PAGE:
Jamie: She was tiny. No. And I just remember I was so drugged. The resident brought the baby over me and was just like, “Here’s your daughter.” And I was so drugged. And I just looked up at her. And I’m going into my training and I said to my husband, I said, “She’s so small. She’s too small. She’s too small.” So, that was scary. But you know what? She was breathing on her own, doing everything on her own. She was just a tiny little thing. Ultimately, she did great. She did great in the NICU.
Dr. Fox: How long was she in the NICU?
Jamie: Less than 10 days, for sure.
Dr. Fox: That’s a short amount of time for 34 weeks.
Jamie: Yeah. She was just there for feeding and growing. That’s it. She literally, thank god, didn’t have any other complications.
Dr. Fox: Like, the superstars of the NICU.
Jamie: If there’s one place that’s going to reel you back into reality, you think your stuff is bad, go to the NICU. Pre-COVID, you meet other people at the NICU, other families, and by that point, both of my parents were already with me. And so we were all sitting in the waiting room together. There’s another family who has a baby who’s been waiting for a heart transplant for how long. It’s just that old story if you could throw your problems in a bucket…heartbreaking. So, NICU, a lot of good lessons there. But my daughter did great.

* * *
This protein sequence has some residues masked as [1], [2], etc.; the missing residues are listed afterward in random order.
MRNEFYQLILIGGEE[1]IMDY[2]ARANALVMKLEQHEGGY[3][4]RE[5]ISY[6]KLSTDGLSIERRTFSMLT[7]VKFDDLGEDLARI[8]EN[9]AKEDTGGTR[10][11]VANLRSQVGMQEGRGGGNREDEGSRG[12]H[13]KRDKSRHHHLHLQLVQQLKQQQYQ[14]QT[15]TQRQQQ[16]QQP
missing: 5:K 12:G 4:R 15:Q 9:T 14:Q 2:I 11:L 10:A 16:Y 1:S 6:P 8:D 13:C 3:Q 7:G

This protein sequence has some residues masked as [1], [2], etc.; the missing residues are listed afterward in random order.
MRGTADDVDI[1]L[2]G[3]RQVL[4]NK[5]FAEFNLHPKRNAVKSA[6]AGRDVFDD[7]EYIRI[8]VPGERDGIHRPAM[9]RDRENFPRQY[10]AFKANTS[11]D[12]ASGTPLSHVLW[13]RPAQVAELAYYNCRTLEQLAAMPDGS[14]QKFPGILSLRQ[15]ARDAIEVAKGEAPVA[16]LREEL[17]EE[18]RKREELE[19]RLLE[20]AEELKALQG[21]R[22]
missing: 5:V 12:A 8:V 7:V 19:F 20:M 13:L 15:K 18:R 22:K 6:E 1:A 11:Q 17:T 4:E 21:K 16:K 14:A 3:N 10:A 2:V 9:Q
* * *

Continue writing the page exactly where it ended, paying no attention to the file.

Dr. Fox: Yeah. And they’re amazing there.
Dr. Fox: They’re just unbelievable.
Jamie: I mean, it’s unbelievable. So my daughter did great. For me, I would say that my pre-eclampsia, sort of, extended to postpartum. There’s some problems there with my blood pressure. So I had an extended stay at the hospital. I’ve had a journey since then.
Dr. Fox: If you’re interested in telling your birth story on our podcast, please go to our partner website at www.healthfulwoman.com and click the link for sharing your story. You can also email us directly at email@example.com. If you liked today’s podcast, please be sure to check out our “Healthful Woman” podcast as well, where I speak with the leaders in the field to help you learn more about women’s health, pregnancy, and wellness. Have a great day.
The information discussed in “High Risk Birth Stories” is intended for information and entertainment only and does not replace the medical care from your physician. The stories and experiences discussed in our podcasts are unique to each guest and are not intended to be representative of any standard of care or expected outcomes. As always, we encourage you to speak with your own doctor about specific diagnoses and treatment options for an effective treatment plan. Guests on High Risk Birth Stories have given their permission for us to share their personal health information.